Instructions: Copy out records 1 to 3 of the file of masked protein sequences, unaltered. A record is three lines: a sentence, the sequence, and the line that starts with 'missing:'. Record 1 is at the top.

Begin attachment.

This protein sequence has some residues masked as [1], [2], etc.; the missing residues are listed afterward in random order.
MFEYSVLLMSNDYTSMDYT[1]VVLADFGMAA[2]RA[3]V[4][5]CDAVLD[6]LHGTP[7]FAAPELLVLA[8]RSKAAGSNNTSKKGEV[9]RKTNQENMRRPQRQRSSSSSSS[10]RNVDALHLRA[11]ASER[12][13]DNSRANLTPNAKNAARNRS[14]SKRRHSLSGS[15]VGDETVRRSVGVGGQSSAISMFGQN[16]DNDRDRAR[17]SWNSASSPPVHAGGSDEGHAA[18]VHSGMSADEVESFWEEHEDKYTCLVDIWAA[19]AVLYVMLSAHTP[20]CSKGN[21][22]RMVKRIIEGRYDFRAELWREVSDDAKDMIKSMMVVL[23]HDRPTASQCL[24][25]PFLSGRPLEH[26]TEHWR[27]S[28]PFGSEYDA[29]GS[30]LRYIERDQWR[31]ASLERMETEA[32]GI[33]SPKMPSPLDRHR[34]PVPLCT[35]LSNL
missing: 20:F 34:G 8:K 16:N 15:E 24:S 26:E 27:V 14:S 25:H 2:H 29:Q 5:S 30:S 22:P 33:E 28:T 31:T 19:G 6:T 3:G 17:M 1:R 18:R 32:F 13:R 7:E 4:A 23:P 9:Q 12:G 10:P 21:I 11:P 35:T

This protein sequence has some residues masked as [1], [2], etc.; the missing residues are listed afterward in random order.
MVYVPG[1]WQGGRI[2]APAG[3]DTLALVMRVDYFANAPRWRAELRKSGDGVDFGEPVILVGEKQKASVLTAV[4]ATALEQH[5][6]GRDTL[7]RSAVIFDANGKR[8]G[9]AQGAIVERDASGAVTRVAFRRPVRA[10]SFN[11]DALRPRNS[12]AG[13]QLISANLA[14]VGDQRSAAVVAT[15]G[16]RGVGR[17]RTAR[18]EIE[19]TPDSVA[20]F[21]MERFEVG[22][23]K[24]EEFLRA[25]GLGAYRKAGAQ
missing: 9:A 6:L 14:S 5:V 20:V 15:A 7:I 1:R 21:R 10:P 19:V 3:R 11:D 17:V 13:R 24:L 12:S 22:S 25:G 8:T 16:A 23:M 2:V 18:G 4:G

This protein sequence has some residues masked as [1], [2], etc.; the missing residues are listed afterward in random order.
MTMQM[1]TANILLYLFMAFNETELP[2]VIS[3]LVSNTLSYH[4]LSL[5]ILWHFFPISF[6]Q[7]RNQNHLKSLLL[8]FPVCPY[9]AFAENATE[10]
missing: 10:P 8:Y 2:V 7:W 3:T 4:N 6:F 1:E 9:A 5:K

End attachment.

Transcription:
This protein sequence has some residues masked as [1], [2], etc.; the missing residues are listed afterward in random order.
MFEYSVLLMSNDYTSMDYT[1]VVLADFGMAA[2]RA[3]V[4][5]CDAVLD[6]LHGTP[7]FAAPELLVLA[8]RSKAAGSNNTSKKGEV[9]RKTNQENMRRPQRQRSSSSSSS[10]RNVDALHLRA[11]ASER[12][13]DNSRANLTPNAKNAARNRS[14]SKRRHSLSGS[15]VGDETVRRSVGVGGQSSAISMFGQN[16]DNDRDRAR[17]SWNSASSPPVHAGGSDEGHAA[18]VHSGMSADEVESFWEEHEDKYTCLVDIWAA[19]AVLYVMLSAHTP[20]CSKGN[21][22]RMVKRIIEGRYDFRAELWREVSDDAKDMIKSMMVVL[23]HDRPTASQCL[24][25]PFLSGRPLEH[26]TEHWR[27]S[28]PFGSEYDA[29]GS[30]LRYIERDQWR[31]ASLERMETEA[32]GI[33]SPKMPSPLDRHR[34]PVPLCT[35]LSNL
missing: 20:F 34:G 8:K 16:N 15:E 24:S 26:E 27:V 14:S 25:H 2:H 29:Q 5:S 30:S 22:P 33:E 28:T 31:T 19:G 6:T 3:G 17:M 1:R 18:R 32:F 13:R 7:E 4:A 23:P 9:Q 12:G 10:P 21:I 11:P 35:T

This protein sequence has some residues masked as [1], [2], etc.; the missing residues are listed afterward in random order.
MVYVPG[1]WQGGRI[2]APAG[3]DTLALVMRVDYFANAPRWRAELRKSGDGVDFGEPVILVGEKQKASVLTAV[4]ATALEQH[5][6]GRDTL[7]RSAVIFDANGKR[8]G[9]AQGAIVERDASGAVTRVAFRRPVRA[10]SFN[11]DALRPRNS[12]AG[13]QLISANLA[14]VGDQRSAAVVAT[15]G[16]RGVGR[17]RTAR[18]EIE[19]TPDSVA[20]F[21]MERFEVG[22][23]K[24]EEFLRA[25]GLGAYRKAGAQ
missing: 9:A 6:L 14:S 5:V 20:V 15:A 7:I 1:R 21:R 10:P 19:V 3:R 11:D 17:V 13:R 24:L 12:S 22:S 25:G 8:T 16:A 23:M 2:V 18:G 4:G

This protein sequence has some residues masked as [1], [2], etc.; the missing residues are listed afterward in random order.
MTMQM[1]TANILLYLFMAFNETELP[2]VIS[3]LVSNTLSYH[4]LSL[5]ILWHFFPISF[6]Q[7]RNQNHLKSLLL[8]FPVCPY[9]AFAENATE[10]
missing: 10:P 8:Y 2:V 7:W 3:T 4:N 6:F 1:E 9:A 5:K